By avocation I’m a spiritual director who now lives in northern Maryland, USA. But my heart and soul have always belonged to another limestone landscape, that of north Florida, where my soul mets its mirror image in the land and my heart still resides. I grew up in nearby Alabama, and I spent many summer vacations in north Florida. I finally got to live there for four glorious years, in my late twenties and early thirties.

    This morning a friend sent me an excerpt from JOD’s writing about the Burren. In reply I wrote her of my own lifelong love affair with the landscape of north Florida, also one that is limestone based. Practically the whole of central and north Florida rests on what geologists call “the karst plain.” The whole of it is pocked by sinkholes with water the color of blue morning glories, formed when water wore away the porous limestone bedrock and the ground caved in to meet the aquifer beneath. The land is threaded through with blue-green spring-fed groundwater rivers that rise straight out of the darkness to meet daylight. It is populated by plants and animals found nowhere else.

    And it, like JOD’s beloved Burren, is a place of severe, sere beauty like nowhere else. A place of folded stone where bright lichens take hold and wear down rock to grains of sand. Of barren sandscapes where sage green moss carpets the ground under stunted evergreen scrub and crunches underfoot. Of swamps where the scent of sweetbay magnolia and tupelo permeates the air. Of thousand-year-old cypresses that stand with swollen boles in tea-dark water and send up knees to probe the air.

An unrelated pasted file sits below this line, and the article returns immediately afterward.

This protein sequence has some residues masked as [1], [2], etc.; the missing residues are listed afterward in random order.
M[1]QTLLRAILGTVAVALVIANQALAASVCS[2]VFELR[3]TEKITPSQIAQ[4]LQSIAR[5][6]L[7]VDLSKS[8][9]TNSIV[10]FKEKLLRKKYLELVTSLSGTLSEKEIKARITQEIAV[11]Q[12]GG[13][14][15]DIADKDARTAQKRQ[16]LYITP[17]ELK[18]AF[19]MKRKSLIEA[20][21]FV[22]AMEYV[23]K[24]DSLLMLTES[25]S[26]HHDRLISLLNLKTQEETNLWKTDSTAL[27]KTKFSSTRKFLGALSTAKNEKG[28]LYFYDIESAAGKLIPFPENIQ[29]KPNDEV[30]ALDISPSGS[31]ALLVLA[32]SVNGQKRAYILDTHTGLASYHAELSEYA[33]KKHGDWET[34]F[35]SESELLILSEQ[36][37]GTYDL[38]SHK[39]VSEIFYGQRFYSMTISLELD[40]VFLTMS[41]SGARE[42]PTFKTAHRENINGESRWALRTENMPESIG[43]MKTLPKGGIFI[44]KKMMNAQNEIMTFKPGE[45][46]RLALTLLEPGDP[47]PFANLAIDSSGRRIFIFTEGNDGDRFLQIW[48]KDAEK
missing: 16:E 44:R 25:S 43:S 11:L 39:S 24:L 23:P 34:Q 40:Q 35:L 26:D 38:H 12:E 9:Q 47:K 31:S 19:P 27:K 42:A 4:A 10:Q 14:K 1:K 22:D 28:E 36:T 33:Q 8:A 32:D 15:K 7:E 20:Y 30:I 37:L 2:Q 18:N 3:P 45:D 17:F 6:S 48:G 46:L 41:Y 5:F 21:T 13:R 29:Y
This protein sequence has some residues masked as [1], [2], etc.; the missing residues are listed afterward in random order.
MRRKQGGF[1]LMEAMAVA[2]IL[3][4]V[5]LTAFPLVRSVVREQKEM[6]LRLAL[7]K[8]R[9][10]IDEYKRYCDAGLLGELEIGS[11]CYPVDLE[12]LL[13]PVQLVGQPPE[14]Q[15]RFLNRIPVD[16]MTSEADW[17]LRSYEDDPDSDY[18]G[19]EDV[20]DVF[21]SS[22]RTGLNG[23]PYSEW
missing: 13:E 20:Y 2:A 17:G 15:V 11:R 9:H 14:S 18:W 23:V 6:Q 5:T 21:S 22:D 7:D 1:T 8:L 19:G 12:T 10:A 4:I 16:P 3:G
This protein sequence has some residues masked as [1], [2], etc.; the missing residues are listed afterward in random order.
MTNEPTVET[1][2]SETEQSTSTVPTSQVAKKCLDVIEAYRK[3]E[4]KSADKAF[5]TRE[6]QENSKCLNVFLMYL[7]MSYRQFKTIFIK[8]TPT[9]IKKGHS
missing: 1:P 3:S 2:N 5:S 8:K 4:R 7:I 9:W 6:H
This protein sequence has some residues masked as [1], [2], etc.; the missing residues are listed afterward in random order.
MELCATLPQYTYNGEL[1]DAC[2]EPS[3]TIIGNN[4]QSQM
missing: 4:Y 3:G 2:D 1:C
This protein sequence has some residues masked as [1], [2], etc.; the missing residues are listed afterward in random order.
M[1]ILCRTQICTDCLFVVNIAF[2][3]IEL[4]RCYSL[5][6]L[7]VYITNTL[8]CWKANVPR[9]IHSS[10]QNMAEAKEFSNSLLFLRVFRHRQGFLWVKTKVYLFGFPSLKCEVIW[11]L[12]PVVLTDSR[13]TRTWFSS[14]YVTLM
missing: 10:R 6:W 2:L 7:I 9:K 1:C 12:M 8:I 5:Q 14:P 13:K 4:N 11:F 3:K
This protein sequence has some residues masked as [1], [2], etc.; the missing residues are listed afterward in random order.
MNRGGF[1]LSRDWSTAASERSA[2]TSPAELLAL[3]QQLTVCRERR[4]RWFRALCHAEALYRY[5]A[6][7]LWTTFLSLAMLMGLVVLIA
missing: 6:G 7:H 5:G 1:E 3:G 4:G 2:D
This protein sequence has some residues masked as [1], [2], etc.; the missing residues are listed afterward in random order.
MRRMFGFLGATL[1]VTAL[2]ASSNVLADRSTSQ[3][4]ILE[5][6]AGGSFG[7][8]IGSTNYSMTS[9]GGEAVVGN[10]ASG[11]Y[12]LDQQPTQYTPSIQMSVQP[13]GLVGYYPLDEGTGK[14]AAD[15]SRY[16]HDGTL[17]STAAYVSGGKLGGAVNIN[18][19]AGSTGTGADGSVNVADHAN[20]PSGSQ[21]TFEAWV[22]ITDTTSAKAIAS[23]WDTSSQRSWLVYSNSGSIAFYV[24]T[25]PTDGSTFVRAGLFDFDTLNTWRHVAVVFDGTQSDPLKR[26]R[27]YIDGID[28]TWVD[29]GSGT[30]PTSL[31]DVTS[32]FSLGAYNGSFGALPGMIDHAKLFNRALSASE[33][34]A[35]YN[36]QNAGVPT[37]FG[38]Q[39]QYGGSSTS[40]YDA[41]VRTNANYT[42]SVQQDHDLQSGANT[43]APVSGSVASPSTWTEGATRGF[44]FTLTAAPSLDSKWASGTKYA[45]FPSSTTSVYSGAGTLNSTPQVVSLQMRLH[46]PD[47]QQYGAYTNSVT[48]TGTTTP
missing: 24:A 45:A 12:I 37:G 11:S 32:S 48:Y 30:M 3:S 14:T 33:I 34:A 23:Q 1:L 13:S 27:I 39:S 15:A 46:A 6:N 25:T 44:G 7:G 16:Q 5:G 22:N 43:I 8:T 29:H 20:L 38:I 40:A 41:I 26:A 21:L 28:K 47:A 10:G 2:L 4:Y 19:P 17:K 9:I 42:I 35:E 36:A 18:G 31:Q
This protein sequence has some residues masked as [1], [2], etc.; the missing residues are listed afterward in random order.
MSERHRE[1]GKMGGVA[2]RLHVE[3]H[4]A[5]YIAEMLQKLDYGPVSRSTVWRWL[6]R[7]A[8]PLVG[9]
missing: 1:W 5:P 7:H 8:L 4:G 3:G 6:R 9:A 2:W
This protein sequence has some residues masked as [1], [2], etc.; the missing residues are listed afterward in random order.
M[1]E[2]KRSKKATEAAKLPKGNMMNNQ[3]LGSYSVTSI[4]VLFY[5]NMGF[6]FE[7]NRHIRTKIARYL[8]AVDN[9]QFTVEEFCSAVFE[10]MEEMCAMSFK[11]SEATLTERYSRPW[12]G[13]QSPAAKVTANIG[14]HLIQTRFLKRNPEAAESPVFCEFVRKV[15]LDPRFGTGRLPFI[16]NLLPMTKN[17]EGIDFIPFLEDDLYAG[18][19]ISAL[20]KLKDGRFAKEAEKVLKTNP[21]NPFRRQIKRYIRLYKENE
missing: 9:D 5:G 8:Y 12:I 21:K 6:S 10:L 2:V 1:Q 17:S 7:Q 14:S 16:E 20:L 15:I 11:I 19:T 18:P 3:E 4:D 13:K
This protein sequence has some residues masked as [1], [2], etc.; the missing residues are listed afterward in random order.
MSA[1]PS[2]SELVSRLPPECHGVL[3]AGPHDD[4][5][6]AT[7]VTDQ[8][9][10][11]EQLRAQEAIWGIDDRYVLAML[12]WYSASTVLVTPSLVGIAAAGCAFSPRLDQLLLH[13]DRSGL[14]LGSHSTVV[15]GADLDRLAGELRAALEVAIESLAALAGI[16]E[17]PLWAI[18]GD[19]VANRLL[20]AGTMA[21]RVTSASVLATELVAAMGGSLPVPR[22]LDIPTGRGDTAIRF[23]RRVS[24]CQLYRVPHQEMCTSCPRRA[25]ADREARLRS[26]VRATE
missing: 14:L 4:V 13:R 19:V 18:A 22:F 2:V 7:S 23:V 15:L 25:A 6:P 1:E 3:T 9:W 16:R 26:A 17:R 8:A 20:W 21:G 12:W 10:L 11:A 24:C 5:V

I hope to visit Ireland someday. And in the meanwhile, I thank you for taking me there. I look forward to reading more of your posts!

  6. commatologist

    Thank you so much, Dana. You write so beautifully about the landscape you clearly love – I could almost see and smell it from your description. I visited Florida once about 30 years ago, but I didn’t see what you’ve described. I was on the east coast, in Daytona Beach and St Augustine – I fell in love with the latter. And Flagler Beach, where the “sand” was entirely little red shells. I found Florida’s flora very beautiful. I couldn’t believe the enormous rhododendrons growing wild!

    Thank you for visiting my blog. I hope you make it to Ireland one day and walk the Burren.


    • Dana Knighten

      Thank you, Leslie! I never visited the part of Florida you describe, but I have a friend who lives in that area and it sounds as if there’s much to love. I would so love to see that sand made of little red shells someday–and I too hope to walk the Burren one day myself!

  7. Diane

    Oh, it had me entranced as I watched and listened. I feel like it’s something I wish to listen to each day. Almost like a prayer. Thank you.

    • commatologist

      Diane, it’s the same for me. I listen often. The music haunts me as much as the words and images. Thanks for connecting.

    • commatologist

      Diane, I just visited your beautiful blog and learned you live in Qualicum Beach. I spent three months there this year, walking my mother home. Your photographs are wonderful. Glimpses of home – I spent most of my life on the island. It’s good to “meet” you. Leslie

  8. Diane

    Oh Leslie, that is so wonderful. Now I’m doubly pleased we connected. And thank you for your kind words about my blog.
    I’m on a bit of a high at the moment. Just came from a socially distanced walk with a brother whom I didn’t know I had. A whole lot of magic going on.